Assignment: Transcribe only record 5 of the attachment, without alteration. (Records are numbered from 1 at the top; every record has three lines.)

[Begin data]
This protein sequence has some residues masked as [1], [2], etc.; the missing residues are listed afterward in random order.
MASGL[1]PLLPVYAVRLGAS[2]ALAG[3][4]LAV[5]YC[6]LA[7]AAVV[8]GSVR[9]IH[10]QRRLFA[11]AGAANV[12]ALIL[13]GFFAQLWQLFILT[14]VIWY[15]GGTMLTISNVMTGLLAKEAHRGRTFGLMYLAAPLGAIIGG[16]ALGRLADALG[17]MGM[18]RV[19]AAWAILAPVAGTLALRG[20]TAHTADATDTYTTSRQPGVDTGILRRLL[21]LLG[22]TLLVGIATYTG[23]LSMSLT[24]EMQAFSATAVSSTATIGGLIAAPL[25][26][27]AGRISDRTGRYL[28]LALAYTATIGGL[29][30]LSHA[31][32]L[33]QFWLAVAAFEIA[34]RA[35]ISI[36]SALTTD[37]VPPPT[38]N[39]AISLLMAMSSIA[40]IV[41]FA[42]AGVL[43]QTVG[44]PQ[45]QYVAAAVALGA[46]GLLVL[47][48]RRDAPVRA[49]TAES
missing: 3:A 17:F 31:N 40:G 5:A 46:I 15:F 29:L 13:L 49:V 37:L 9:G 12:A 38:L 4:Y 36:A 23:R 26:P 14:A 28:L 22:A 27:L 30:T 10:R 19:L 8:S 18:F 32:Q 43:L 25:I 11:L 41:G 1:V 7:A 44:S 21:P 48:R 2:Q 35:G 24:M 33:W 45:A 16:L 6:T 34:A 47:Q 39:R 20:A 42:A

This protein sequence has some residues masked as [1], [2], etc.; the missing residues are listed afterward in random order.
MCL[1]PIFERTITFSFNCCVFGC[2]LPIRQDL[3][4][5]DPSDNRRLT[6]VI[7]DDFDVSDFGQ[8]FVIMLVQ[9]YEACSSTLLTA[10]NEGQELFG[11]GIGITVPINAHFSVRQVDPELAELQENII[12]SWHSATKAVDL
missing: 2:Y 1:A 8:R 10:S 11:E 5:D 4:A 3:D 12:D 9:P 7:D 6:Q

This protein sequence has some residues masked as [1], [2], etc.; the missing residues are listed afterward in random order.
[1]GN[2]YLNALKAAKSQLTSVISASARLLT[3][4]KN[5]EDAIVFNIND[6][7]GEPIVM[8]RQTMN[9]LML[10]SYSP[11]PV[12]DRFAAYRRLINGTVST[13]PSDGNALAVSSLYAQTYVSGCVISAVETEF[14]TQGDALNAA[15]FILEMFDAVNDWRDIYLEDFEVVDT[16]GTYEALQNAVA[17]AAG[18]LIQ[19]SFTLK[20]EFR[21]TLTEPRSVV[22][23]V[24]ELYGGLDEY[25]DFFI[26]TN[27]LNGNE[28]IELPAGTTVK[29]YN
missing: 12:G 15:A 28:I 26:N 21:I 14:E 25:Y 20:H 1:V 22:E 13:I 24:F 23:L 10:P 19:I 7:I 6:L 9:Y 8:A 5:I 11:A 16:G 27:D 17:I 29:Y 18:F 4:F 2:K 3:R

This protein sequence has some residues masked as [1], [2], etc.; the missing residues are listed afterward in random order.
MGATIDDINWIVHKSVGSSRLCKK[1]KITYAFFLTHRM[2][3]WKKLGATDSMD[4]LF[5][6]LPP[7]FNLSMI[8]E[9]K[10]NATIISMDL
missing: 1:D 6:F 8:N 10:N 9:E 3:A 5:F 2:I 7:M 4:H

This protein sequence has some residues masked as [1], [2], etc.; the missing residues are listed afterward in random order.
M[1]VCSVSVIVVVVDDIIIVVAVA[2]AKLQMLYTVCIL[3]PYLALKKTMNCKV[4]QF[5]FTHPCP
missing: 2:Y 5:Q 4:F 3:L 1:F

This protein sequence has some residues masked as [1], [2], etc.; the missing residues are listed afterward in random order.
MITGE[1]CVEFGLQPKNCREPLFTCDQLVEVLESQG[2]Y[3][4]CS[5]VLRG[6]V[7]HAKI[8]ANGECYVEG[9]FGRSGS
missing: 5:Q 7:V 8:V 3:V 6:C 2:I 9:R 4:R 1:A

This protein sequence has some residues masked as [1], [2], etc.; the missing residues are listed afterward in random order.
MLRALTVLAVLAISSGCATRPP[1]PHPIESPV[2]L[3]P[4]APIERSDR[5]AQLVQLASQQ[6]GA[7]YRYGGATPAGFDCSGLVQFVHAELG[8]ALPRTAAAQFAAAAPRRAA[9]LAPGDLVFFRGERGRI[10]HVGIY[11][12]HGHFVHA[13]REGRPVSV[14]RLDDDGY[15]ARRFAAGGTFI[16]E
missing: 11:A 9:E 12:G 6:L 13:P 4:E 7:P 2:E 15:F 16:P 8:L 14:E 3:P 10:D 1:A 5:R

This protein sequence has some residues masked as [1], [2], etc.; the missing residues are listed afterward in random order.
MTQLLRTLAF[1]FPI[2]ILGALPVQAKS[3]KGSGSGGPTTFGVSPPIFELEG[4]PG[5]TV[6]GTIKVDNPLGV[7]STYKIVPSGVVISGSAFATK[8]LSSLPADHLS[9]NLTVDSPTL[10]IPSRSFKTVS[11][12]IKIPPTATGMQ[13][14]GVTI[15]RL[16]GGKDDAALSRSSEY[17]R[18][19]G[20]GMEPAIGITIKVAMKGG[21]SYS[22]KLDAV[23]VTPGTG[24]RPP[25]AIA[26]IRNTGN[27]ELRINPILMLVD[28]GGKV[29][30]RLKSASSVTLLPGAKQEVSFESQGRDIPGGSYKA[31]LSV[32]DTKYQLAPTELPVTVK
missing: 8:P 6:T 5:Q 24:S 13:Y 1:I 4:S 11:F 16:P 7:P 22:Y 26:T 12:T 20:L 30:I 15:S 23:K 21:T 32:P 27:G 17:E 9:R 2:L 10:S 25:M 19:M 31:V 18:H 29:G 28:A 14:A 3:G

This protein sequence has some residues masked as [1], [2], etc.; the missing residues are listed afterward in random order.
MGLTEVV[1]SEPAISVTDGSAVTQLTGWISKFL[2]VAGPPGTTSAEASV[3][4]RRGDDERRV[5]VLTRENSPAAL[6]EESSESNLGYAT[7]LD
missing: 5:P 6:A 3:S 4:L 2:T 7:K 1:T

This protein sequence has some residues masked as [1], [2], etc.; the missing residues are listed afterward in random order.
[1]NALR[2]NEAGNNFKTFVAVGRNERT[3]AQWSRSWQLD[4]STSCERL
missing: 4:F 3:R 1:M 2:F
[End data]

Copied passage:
This protein sequence has some residues masked as [1], [2], etc.; the missing residues are listed afterward in random order.
M[1]VCSVSVIVVVVDDIIIVVAVA[2]AKLQMLYTVCIL[3]PYLALKKTMNCKV[4]QF[5]FTHPCP
missing: 2:Y 5:Q 4:F 3:L 1:F